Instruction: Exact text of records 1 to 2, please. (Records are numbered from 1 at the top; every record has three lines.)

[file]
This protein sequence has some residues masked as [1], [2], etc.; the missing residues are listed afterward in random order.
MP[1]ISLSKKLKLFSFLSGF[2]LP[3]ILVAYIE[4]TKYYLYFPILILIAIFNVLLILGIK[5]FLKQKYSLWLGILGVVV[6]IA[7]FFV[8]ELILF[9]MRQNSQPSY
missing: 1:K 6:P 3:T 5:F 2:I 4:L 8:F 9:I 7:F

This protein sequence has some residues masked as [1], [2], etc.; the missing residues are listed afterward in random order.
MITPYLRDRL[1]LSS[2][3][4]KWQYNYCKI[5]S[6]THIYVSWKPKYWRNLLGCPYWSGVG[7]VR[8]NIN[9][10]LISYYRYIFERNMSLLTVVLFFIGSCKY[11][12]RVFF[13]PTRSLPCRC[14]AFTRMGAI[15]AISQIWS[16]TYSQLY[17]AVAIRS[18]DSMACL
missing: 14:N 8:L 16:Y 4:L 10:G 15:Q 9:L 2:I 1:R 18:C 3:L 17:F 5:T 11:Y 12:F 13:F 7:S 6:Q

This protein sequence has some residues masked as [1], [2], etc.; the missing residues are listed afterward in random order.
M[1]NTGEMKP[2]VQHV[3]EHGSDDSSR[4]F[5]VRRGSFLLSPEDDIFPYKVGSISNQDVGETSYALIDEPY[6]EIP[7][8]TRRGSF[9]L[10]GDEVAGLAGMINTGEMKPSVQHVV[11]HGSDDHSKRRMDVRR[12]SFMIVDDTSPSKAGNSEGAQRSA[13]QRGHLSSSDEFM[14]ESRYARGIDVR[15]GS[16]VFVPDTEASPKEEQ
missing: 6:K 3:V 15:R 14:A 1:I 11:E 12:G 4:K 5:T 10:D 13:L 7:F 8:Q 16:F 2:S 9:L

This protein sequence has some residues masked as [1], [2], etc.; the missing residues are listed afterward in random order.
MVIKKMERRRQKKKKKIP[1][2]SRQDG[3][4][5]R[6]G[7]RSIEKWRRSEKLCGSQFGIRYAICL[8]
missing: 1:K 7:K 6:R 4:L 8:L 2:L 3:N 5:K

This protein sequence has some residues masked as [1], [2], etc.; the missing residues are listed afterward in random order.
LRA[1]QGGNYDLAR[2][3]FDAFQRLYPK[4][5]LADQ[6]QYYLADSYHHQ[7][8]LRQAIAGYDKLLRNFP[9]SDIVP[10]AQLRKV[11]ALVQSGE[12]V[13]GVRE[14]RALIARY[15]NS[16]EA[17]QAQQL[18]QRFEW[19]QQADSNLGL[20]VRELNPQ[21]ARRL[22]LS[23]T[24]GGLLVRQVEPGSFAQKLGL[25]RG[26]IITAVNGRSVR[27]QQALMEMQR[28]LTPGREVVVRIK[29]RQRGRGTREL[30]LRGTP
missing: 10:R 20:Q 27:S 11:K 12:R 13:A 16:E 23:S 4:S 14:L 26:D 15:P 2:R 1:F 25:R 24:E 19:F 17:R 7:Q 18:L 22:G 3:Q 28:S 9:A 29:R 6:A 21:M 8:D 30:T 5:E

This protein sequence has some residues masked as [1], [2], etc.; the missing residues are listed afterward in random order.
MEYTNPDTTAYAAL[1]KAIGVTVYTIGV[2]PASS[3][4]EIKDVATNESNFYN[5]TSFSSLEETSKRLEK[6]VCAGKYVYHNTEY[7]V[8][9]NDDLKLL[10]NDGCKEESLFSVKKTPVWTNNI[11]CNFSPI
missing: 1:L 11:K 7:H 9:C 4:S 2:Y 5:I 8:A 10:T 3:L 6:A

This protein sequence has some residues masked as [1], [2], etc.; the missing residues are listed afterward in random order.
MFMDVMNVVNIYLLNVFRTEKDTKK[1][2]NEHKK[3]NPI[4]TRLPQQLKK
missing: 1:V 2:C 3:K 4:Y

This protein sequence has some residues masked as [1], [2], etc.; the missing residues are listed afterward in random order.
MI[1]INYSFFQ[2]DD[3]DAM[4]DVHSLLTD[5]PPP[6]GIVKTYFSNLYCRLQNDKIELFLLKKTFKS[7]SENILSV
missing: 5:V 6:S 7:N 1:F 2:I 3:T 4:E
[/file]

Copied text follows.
This protein sequence has some residues masked as [1], [2], etc.; the missing residues are listed afterward in random order.
MP[1]ISLSKKLKLFSFLSGF[2]LP[3]ILVAYIE[4]TKYYLYFPILILIAIFNVLLILGIK[5]FLKQKYSLWLGILGVVV[6]IA[7]FFV[8]ELILF[9]MRQNSQPSY
missing: 1:K 6:P 3:T 5:F 2:I 4:L 8:F 9:I 7:F

This protein sequence has some residues masked as [1], [2], etc.; the missing residues are listed afterward in random order.
MITPYLRDRL[1]LSS[2][3][4]KWQYNYCKI[5]S[6]THIYVSWKPKYWRNLLGCPYWSGVG[7]VR[8]NIN[9][10]LISYYRYIFERNMSLLTVVLFFIGSCKY[11][12]RVFF[13]PTRSLPCRC[14]AFTRMGAI[15]AISQIWS[16]TYSQLY[17]AVAIRS[18]DSMACL
missing: 14:N 8:L 16:Y 4:L 10:G 15:Q 9:L 2:I 1:R 18:C 3:L 17:F 5:T 11:Y 12:F 13:F 7:S 6:Q